My Wednesdays and Fridays are fully-loaded. My first class is from 7:30-8:30. Although I have no classes or teaching duties from 8:30am to 10 am, I have to update my class records and then have breakfast.
There are no nearby canteens-- the physics building is probably the most isolated building on campus-- and I have to walk for a few minutes to get to a nearby petrol station, where they have various restaurants and shops (Jolibee and Chow King being the least pricey). The only available food is fast food, and I'm getting tired of having the same thing everyday.
After a heavy breakfast (to make sure that I don't go hungry until 1:30 pm), I attend a quantum field theory class by Professor P from 10 am to 11:30 pm. The pace is outrageous-- the text that we're using is Mandl and Shaw's book, and we've reached the halfway point.
As of today, we've covered the quantization of spin 0, 1/2 and 1 free fields, and we're (rather the Professor) is now deriving the Feynman rules for quantum electrodynamics. Wick's theorem went by too fast for me, so I gathered my courage and explained that the pace was too fast, and that I would like to slowly work through the details. Happily, the professor agreed to do so.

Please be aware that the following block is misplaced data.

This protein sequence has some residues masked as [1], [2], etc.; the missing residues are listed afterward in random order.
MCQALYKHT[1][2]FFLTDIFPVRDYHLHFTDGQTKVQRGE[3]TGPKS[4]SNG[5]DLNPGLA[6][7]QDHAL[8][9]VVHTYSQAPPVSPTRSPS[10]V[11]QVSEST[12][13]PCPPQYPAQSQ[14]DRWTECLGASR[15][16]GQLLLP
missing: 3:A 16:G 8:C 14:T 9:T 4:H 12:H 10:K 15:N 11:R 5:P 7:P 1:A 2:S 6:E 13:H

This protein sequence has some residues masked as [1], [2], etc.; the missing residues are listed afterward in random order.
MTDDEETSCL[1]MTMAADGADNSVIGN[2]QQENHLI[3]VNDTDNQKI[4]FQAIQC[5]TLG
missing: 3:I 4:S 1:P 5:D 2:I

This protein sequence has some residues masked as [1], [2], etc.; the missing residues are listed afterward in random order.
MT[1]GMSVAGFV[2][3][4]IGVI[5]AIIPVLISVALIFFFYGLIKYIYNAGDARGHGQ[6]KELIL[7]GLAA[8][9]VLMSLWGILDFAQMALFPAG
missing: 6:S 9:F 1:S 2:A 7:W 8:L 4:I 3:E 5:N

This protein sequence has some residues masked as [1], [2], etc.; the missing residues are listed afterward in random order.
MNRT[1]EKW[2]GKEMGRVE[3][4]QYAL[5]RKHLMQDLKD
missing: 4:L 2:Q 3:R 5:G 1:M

I don't have time for lunch because immediately after (from 11:30am to 1:30pm) is a lab class I'm teaching. I can't just sit there and let the students do all the work. I have to walk around asking questions and providing help when needed. This means I get to have lunch around 2pm; I have to hurry because I would be meeting one of the theory apprentices for math methods supervisions. This is usually from 2:30 to 4pm, after which I have to attend a mathematical methods class on asymptotic approximation methods.
The asymptotics class is a lot of fun because I'm learning new methods of approximating integrals and I find that complex variable methods are of great use here. In fact, I'm planning to include some of the material I learn there to the math methods supervisions. I was impressed by the Mellin transform method for getting asymptotic series; you get the Mellin transform, perform an analytic continuation in the transform space, and then use a Bromwich like integral to get the inverse Mellin transform. The series comes from moving the contour of integration to the left or right, depending on whether you're interested in the behaviour near the origin or on the behaviour at infinity of the original function.
Alas, even though the spirit is willing, I still fall into micro-naps because by 4pm I feel tired. I've tried taking a short nap immediately after lunch, but it's not enough. I even drink coffee before going to class but I still fall asleep. I am thankful though that I don't have a class from 5:30 to 7 pm; that would probably break the camel's back. I'll try to see if sleeping earlier would help.